Wednesday, November 30, 2011 more!

Hi again,

Just a very exciting announcement (for me, not you, probably) that I will no longer be taking alterations, like hems, repairs, re-sizing, zippers etc at Lissom Yarn.

I will still do dress renovations/re-makes, and bridal alterations, but all the little jobs are no longer a possibility!

This is, of course, to allow more time and energy for the bespoke design and dressmaking side of the business, which is really exciting. YAY. 

All dressmaking and design commissions inquiries are very welcome. 

Thanks to everyone for their support of my business, and I look forward to sharing more beautiful bespoke creations with you.



Tuesday, November 29, 2011

Naturally... Natalie

So at last! I can share one of the many lovely weddings I've been a tiny part of this last spring.

The first bride this season to be wedded, is the gorgeous Natalie Staub. Nat married her fiance Andrew at the Boynton's Feathertop Winery in Porepunka, Victoria. Their wedding was a rustic relaxed affair and as you'll see from the photos, a very warm, family event.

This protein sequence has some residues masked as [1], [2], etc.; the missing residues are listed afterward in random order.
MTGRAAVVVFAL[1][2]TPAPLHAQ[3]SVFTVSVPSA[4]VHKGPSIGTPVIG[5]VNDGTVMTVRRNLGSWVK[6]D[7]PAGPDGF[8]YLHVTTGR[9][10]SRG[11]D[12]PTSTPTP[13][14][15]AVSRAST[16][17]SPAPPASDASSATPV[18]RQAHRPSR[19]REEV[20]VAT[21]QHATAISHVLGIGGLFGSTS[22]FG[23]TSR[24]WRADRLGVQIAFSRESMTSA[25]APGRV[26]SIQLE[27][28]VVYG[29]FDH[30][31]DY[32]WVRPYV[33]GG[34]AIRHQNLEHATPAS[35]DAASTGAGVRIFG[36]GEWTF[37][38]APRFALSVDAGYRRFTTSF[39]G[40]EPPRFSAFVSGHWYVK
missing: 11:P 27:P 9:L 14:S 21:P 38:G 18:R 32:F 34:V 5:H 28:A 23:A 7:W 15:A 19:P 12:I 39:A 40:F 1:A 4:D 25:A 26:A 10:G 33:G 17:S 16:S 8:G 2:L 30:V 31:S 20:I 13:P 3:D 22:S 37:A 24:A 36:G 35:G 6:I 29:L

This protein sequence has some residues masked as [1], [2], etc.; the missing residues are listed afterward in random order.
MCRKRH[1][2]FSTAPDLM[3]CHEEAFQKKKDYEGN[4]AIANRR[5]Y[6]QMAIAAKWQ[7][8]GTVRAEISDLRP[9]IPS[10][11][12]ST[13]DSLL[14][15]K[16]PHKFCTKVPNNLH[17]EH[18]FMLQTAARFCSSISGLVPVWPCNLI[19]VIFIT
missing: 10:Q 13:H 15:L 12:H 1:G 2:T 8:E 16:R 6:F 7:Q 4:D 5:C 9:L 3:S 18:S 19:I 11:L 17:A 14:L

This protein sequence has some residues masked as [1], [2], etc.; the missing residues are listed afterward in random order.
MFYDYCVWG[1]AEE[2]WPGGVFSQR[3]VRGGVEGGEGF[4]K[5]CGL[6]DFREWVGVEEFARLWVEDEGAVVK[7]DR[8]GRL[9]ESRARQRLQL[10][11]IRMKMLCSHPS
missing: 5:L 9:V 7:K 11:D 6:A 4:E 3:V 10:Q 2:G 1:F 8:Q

Natalie came to me because she had seen photos in the window of my shop and felt some of the dresses had elements she wanted.

Her inspiration was fresh, modern and colourful: Strong, clean designs with modern details, but she also like the older silhouette with the wasp waist.


She loved coral, pink, watermelon, cream and wanted a dress that was really contemporary to suit her, and their spring, country wedding.

Nat also wanted a dress she could wear again. This is often a motivation for women who want a non-traditional gown for their wedding: they would like to get some extra value from what will probably be the most expensive garment they ever buy. Sometimes it works out, sometimes not. I like to suggest a few considerations:
1. Will this desire to re-use lead you to compromise the fabrics and design choices?
2. Will you be able to separate the association of your wedding day from the Dress? ie, will you actually want to wear it again, if it has become a very sentimental garment?

Neither of these considerations is difficult to overcome, but my feeling when I design for a bride, is that we aim for the best wedding dress possible and if you can wear it again, well, yay. And I think Nat will definitely get another wear out of this dress.